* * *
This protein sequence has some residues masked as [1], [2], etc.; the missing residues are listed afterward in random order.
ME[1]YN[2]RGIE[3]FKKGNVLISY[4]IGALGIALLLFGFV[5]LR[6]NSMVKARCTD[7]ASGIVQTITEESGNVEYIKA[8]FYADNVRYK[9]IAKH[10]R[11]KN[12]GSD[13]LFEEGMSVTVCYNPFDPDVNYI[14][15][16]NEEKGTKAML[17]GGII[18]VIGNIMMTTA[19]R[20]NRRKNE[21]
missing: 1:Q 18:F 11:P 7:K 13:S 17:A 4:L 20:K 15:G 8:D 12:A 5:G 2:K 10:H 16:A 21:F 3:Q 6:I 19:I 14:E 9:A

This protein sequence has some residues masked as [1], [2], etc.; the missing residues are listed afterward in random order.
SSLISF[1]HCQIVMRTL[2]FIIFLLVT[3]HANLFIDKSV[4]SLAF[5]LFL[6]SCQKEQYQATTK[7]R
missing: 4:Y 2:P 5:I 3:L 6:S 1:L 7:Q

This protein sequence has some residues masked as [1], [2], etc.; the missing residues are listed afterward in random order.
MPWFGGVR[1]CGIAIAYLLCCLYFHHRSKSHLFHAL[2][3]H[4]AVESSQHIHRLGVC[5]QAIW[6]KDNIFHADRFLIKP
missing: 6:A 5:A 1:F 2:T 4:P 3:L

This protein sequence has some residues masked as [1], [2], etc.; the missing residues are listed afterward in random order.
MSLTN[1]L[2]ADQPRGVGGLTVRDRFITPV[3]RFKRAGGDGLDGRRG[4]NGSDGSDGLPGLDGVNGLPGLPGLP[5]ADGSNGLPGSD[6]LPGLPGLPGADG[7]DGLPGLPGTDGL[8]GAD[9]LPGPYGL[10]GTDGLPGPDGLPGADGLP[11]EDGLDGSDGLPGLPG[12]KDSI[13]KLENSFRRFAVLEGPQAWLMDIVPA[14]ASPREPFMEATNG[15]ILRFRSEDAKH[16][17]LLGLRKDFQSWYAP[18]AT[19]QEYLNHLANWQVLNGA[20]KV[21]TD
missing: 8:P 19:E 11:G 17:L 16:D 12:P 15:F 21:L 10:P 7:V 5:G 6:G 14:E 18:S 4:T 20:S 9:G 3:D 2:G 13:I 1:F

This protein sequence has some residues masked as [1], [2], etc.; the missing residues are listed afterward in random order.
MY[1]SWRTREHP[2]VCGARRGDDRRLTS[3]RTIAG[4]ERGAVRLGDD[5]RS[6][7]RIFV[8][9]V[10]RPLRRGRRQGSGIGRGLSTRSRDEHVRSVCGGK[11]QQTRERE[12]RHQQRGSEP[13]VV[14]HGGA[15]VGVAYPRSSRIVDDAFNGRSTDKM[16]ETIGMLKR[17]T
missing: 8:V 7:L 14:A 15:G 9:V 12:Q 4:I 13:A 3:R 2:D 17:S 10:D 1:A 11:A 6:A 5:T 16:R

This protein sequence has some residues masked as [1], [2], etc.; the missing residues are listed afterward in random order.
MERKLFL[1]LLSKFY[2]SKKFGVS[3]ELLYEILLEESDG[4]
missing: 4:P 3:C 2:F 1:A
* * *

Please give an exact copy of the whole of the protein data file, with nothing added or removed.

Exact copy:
This protein sequence has some residues masked as [1], [2], etc.; the missing residues are listed afterward in random order.
ME[1]YN[2]RGIE[3]FKKGNVLISY[4]IGALGIALLLFGFV[5]LR[6]NSMVKARCTD[7]ASGIVQTITEESGNVEYIKA[8]FYADNVRYK[9]IAKH[10]R[11]KN[12]GSD[13]LFEEGMSVTVCYNPFDPDVNYI[14][15][16]NEEKGTKAML[17]GGII[18]VIGNIMMTTA[19]R[20]NRRKNE[21]
missing: 1:Q 18:F 11:P 7:K 13:S 17:A 4:L 20:K 15:G 8:D 12:A 5:G 2:K 10:H 16:A 21:F 3:Q 6:I 19:I 14:E 9:A

This protein sequence has some residues masked as [1], [2], etc.; the missing residues are listed afterward in random order.
SSLISF[1]HCQIVMRTL[2]FIIFLLVT[3]HANLFIDKSV[4]SLAF[5]LFL[6]SCQKEQYQATTK[7]R
missing: 4:Y 2:P 5:I 3:L 6:S 1:L 7:Q

This protein sequence has some residues masked as [1], [2], etc.; the missing residues are listed afterward in random order.
MPWFGGVR[1]CGIAIAYLLCCLYFHHRSKSHLFHAL[2][3]H[4]AVESSQHIHRLGVC[5]QAIW[6]KDNIFHADRFLIKP
missing: 6:A 5:A 1:F 2:T 4:P 3:L

This protein sequence has some residues masked as [1], [2], etc.; the missing residues are listed afterward in random order.
MSLTN[1]L[2]ADQPRGVGGLTVRDRFITPV[3]RFKRAGGDGLDGRRG[4]NGSDGSDGLPGLDGVNGLPGLPGLP[5]ADGSNGLPGSD[6]LPGLPGLPGADG[7]DGLPGLPGTDGL[8]GAD[9]LPGPYGL[10]GTDGLPGPDGLPGADGLP[11]EDGLDGSDGLPGLPG[12]KDSI[13]KLENSFRRFAVLEGPQAWLMDIVPA[14]ASPREPFMEATNG[15]ILRFRSEDAKH[16][17]LLGLRKDFQSWYAP[18]AT[19]QEYLNHLANWQVLNGA[20]KV[21]TD
missing: 8:P 19:E 11:G 17:L 16:D 12:P 15:F 21:L 10:P 7:V 5:G 6:G 14:E 18:S 4:T 20:S 9:G 3:D 2:G 13:I 1:F

This protein sequence has some residues masked as [1], [2], etc.; the missing residues are listed afterward in random order.
MY[1]SWRTREHP[2]VCGARRGDDRRLTS[3]RTIAG[4]ERGAVRLGDD[5]RS[6][7]RIFV[8][9]V[10]RPLRRGRRQGSGIGRGLSTRSRDEHVRSVCGGK[11]QQTRERE[12]RHQQRGSEP[13]VV[14]HGGA[15]VGVAYPRSSRIVDDAFNGRSTDKM[16]ETIGMLKR[17]T
missing: 8:V 7:L 14:A 15:G 9:V 12:Q 4:I 13:A 3:R 2:D 17:S 10:D 1:A 11:A 6:A 5:T 16:R

This protein sequence has some residues masked as [1], [2], etc.; the missing residues are listed afterward in random order.
MERKLFL[1]LLSKFY[2]SKKFGVS[3]ELLYEILLEESDG[4]
missing: 4:P 3:C 2:F 1:A